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Photo of the Week: It’s Like a Rainbow

Mary Zicafoose and tapestry class

Mary Zicafoose and her tapestry class with the yarn they spent much of this week dyeing. Now, it’s on to the looms!

 

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Photo of the Week: July 4 (er, 2)

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Kat Cole’s “Found and Fabricated” metals class representing in the July 4 parade, which happened a couple of days early on account of Friday being the last day of the session.

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Snapshots from a Penland tour

It's important to stay hydrated on a Penland tour. After stopping at the Penland coffee shop, we head up to the Drawing & Painting studio, where instructor Michael Dixon's students are working on self portraits.
Mikaela Darnell draws herself with her left hand. All the students in this workshop are drawing themselves with their non-dominant hand as a morning exercise.
Next door, in the Books studio, studio assistant Cheryl Prose pops out to show us the vats, fibers, and watery containers used in Eastern papermaking.
Check out the goo! (We check out the full spread of beautiful hardware and materials too.)
On the porch of the glass studio, our intrepid Penland tour guide, Val Schnaufer, prepares us for the awesomeness that is the hot shop.
Behold the awesomeness.
At this point, the other members of this tour (student-artists from Carolina Friends School in Durham, NC) are growing weary of my camera. And rightly so. But look! Instructor Katie Hudnall stops to talk with us about how her students are working intuitively with wood.
From the Wood studio we walk to Photography (where we disappear in the darkroom) and then over to Print, where instructor Kristin Martinic dazzles us with her work--prints inspired by swimming and swimming pools.
She is fun.
We peek into the Penland clay studios. Out back, Joe Pintz demonstrates a mold-making technique to his class, which we only catch a glimpse of because DEMOS ARE SACRED and Penland tours totally respect this.
Meanwhile, we climb the wood steps of Lily Loom House to visit Nick DeFord's embroidery-on-paper workshop. The students stitch and chat about local thrift shops, a potential Asheville trip, and how to find Black Mountain College.
Their table is a mountain of inspiration.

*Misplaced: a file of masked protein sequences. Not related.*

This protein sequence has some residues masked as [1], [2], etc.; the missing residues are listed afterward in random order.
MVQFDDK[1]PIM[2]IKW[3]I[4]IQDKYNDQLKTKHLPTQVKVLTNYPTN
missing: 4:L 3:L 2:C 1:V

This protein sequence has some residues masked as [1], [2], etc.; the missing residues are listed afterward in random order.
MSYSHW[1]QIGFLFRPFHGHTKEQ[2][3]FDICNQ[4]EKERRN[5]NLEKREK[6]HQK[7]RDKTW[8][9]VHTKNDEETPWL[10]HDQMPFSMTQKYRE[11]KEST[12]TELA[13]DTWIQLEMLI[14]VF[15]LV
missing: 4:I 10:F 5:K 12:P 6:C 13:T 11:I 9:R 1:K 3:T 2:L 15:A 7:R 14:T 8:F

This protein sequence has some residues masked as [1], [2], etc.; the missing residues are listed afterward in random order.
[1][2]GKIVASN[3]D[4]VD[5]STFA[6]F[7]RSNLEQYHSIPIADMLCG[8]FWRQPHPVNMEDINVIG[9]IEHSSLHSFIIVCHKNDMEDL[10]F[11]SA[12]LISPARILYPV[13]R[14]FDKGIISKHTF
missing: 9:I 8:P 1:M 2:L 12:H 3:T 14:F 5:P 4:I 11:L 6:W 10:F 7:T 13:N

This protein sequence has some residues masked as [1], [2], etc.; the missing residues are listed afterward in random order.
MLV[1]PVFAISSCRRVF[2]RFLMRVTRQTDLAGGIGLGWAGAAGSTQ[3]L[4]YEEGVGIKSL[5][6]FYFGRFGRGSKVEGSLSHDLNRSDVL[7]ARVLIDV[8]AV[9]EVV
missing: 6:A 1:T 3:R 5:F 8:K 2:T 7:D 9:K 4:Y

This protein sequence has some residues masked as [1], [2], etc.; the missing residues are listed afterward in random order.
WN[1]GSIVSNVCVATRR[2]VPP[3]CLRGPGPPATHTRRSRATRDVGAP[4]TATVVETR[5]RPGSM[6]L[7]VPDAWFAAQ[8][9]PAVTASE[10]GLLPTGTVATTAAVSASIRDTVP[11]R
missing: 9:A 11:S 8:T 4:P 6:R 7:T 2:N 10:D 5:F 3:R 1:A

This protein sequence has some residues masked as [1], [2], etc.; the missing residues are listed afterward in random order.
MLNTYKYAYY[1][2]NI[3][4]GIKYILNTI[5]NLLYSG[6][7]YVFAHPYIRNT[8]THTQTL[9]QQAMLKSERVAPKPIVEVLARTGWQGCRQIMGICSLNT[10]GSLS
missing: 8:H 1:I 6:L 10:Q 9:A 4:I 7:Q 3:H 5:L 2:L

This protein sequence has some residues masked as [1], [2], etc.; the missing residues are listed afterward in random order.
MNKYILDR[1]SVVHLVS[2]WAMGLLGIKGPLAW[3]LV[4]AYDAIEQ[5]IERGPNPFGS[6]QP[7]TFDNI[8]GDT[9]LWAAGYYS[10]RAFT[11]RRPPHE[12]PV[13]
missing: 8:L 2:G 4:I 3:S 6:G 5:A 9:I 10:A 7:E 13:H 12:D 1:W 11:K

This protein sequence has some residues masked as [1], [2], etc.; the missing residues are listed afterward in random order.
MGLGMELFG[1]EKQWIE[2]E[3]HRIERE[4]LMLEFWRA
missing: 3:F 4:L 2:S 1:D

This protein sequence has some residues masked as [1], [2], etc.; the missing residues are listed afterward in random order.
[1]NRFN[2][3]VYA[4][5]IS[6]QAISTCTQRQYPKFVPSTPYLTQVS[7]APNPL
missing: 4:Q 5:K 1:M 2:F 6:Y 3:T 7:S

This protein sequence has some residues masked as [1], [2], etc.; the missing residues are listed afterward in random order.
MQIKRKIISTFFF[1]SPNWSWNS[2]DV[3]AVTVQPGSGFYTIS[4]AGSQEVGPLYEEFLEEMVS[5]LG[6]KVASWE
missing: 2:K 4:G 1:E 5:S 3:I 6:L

It's hard to end a Penland tour. Thank you to our wonderful guide Val, the Penland Gallery staff, Amelia Shull, and the young artists from Carolina Friends School for visiting and letting us tag along.

 

Interested in taking a Penland tour? Tours are free and start at the Penland Gallery and Visitors Center every Tuesday and Thursday, March through early December, 10:30 am and 1:30 pm. Reservations are required. Please call the gallery at (828) 765-6211 to schedule a tour.

 
 

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Ruth Easterbrook’s New Love

 

ruth easterbrook in the penland clay studio

 

Ruth Easterbrook was a work-study student in the spring 2014 concentration session. She fulfilled part of her work-study obligation by doing research for the Penland communications office (the folks who bring you this blog). Sometime near the end of the session, she needed a break from looking things up, so we asked her to write us a story about her time at Penland. Here it is–straight from the Penland clay studio.

Being here, at Penland School of Crafts for eight weeks, I feel like the luckiest person. I am surrounded by beautiful hills, talented people, and find myself in one of the most inspiring classes I have taken. I am in the clay concentration taught by David Eichelberger, which has forever expanded my perspective on handbuilding. In the past I have taken many classes that focus on using the wheel and throwing uniform practical shapes. By removing the wheel, the entire process is slowed down and there is a new attention to the surface and form that creates a perfect combination for wonderful things to emerge. And that is exactly what has been taking place for me and all the unusually talented people who surround me in my class.

Looking back at the first day of our time here, it all began with simple pinch pots like the ones elementary school kids make. We were each given a lump of clay to pinch into a cup-like form. Working with the clay in this way, pinching it between your fingers to slowly open and thin out the walls, there is a wonderful expression of the individual in the touch. This same individual presence has continued as the weeks have gone by. A class like this doesn’t come around very often: there is a playful, hardworking and supportive environment that spurs on the making in a way that is an honor to be part of.

 

ruth easterbrook butter dish

One of the butter dishes of Ruth’s dreams.

 

I have completely fallen in love with pinching, using it as a tool to form walls, and create textures that leave evidence of the hand. We have also been building our own molds, which enables an endless number of options for shapes and sizes. With these new tools I have been able to solve a few problems I have run into in the past. For example, I have always wanted to make butter dishes, but I found making them on the wheel unsatisfying. I now have the tools to make the butter dishes of my dreams.

I am always surprised at how long and short the time feels here on the hill. I have done months worth of learning and growing but it only feels like yesterday that I arrived. I left my routine, home and job to be here and make the leap toward taking myself more seriously as an artist. I have surrounded myself with people who are equally trying to find their way. I find it comforting that I am not alone in the unknown that comes with trying to find your path as a young artist. I am also constantly inspired by Penland’s instructors, studio assistants, resident artists, and the potters of the area. They give me hope, courage, and living proof that what I want to accomplish is attainable.